AOC says teachers should be ‘fluent in dismantling racism’ as she supports critical race theory

AOC Says Teachers Need To ‘Dismantle Fluent Racism’ And Accuses Republicans Of Not Wanting ‘Kids To Know How To Be Racist’ In Arguments Supporting Critical Race Theory

  • Alexandria Ocasio-Cortez said teachers should be fluent in ‘dismantling racism’
  • She accused Republicans of not wanting children educated on the subject
  • Critical Race Theory is not taught in primary school. It’s honestly barely taught in law schools, at the level it should be taught,” she told CNN.
  • Republican lawmakers in more than 20 states have introduced bills that would restrict the way teachers discuss racism
  • “Why don’t Republicans want their kids to know the tradition of anti-racism in the United States?” Ocasio-Cortez said.
  • Conservatives claim students are being taught a twisted version of American history

Alexandria Ocasio-Cortez said teachers should be fluent in “dismantling racism” and accused Republicans of not wanting children to be educated on the subject.

The New York liberal congresswoman expressed her support for Critical Race Theory Monday night in an interview with CNN’s Don Lemon.

Critical Race Theory is not taught in primary school. It’s honestly barely taught in law schools at the level it should be taught,” she said.

She blames the Republicans for being taken out of school.

“We know that Republicans have now started using these laws that curtail the ‘curriculum’ of critical races, that’s not even taught in the first place, as a proxy to say we can’t learn anything about race in our schools, except just some of the most minimal, minimal, minimal facts,” she said.

Critical Race Theory shows how historical inequality and racism have become ingrained in institutions and society; therefore, they continue to shape public policy and social conditions today.

Alexandria Ocasio-Cortez said teachers should be fluent in “dismantling racism” as she supported the teachings of critical race theory in an interview with CNN

Conservatives argue that students are being taught a distorted version of American history, while supporters say it is vital to understand how race affects society to eradicate racism.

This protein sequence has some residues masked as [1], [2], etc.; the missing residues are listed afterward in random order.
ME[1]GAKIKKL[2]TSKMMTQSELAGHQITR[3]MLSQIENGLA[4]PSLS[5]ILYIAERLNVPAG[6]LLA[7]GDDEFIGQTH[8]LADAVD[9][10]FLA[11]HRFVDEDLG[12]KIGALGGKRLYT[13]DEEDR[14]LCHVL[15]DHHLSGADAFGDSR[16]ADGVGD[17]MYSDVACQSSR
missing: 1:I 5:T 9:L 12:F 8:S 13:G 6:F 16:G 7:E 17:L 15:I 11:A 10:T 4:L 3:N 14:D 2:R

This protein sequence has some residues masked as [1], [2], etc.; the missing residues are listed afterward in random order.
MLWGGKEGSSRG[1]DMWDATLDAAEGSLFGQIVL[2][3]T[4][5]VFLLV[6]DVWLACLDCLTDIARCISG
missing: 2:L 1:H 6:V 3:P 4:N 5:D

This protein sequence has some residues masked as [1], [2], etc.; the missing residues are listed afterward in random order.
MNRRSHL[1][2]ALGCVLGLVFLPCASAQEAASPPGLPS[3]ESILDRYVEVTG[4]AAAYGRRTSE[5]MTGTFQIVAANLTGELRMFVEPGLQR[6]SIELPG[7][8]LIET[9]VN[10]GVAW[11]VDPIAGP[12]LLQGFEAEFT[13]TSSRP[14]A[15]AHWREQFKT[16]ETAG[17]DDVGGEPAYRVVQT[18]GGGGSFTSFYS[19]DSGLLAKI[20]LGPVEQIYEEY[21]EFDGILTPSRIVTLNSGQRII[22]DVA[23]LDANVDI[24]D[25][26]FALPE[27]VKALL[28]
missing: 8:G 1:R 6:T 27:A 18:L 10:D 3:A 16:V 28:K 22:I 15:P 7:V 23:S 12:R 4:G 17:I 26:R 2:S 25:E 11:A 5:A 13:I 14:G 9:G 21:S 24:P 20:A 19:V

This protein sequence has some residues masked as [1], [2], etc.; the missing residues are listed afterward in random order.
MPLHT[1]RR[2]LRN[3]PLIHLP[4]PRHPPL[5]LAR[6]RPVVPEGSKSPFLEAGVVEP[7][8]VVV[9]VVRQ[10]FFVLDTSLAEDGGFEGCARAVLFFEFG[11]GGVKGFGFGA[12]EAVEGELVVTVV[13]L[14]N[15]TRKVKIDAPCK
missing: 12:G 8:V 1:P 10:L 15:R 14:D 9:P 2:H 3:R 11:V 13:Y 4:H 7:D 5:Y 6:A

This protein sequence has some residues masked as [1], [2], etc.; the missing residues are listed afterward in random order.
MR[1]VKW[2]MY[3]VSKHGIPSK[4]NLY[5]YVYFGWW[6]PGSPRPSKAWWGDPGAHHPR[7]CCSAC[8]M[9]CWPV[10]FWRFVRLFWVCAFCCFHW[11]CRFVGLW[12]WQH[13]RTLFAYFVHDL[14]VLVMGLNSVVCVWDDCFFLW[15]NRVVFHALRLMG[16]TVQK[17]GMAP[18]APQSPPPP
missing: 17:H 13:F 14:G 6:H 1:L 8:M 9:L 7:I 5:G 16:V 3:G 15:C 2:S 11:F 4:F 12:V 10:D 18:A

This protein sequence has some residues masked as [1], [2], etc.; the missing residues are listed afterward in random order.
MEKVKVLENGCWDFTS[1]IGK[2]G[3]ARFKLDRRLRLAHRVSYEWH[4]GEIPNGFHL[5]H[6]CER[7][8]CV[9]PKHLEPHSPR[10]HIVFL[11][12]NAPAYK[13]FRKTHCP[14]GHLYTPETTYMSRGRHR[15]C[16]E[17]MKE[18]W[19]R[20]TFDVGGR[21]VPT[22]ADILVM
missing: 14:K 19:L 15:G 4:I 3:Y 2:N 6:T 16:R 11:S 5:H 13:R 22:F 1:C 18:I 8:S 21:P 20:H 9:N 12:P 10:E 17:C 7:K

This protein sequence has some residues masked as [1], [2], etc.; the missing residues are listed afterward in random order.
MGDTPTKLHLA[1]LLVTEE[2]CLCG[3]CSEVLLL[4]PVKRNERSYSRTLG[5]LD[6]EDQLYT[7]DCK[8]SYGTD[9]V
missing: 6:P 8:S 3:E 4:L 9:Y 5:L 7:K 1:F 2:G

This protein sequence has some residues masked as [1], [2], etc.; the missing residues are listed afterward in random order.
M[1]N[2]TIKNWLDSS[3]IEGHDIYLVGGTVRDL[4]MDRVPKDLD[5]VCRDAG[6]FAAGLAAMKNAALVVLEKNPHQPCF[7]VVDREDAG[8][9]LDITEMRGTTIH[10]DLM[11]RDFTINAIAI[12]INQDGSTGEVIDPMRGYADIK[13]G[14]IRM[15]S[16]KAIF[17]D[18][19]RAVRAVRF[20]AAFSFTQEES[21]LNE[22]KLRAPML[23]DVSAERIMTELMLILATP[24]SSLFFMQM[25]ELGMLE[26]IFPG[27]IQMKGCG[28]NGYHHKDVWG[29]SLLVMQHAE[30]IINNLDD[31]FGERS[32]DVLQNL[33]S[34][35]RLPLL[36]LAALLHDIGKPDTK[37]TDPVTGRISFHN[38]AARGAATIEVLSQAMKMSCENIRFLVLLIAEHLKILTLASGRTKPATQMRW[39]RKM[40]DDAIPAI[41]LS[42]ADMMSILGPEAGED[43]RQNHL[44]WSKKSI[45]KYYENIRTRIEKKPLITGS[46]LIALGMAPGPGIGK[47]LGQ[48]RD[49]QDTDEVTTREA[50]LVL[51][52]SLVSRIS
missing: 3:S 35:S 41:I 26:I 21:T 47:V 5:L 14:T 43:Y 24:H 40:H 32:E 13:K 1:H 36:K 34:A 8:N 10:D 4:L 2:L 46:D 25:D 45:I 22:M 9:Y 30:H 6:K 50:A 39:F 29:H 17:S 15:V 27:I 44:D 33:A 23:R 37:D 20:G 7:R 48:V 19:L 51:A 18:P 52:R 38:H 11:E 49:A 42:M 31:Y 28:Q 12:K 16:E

Republican lawmakers in more than 20 states have introduced bills that would restrict the way teachers discuss racism, sexism and controversial issues. Bills have passed in nine states, and some Republicans are accusing Democrats of trying to indoctrinate children with the belief that the United States is inherently evil.

“We should say why don’t you want our schools to teach anti-racism? Why don’t Republicans want their children to know the tradition of anti-racism in the United States?’ said Ocasio-Cortez. “Why are they attacking the core of history in this country that goes beyond what we already know? … Why don’t Republicans want us to learn not to be racist? Why don’t Republicans want kids to know how not to be racist?’

Opponents of the academic doctrine known as Critical Race Theory protest outside the Loudoun County School Board headquarters in Ashburn, Virginia, last month.

Opponents of the academic doctrine known as Critical Race Theory protest outside the Loudoun County School Board headquarters in Ashburn, Virginia, last month.

Six states have banned critical race theory and a dozen more are considering passing similar resolutions

Six states have banned critical race theory and a dozen more are considering passing similar resolutions

National battle for Critical Race Theory has ignited in the past year

The battle over critical race theory in schools has escalated in the United States over the past year.

The theory has sparked fierce national debate in the wake of the Black Lives Matter protests across the country over the past year and the introduction of the 1619 project.

Published in 2019 by the New York Times to mark 400 years since the first enslaved Africans arrived on American shores, the 1619 Project reframes American history through “the effects of slavery and the contributions of black Americans to America.” the center of the US. story’.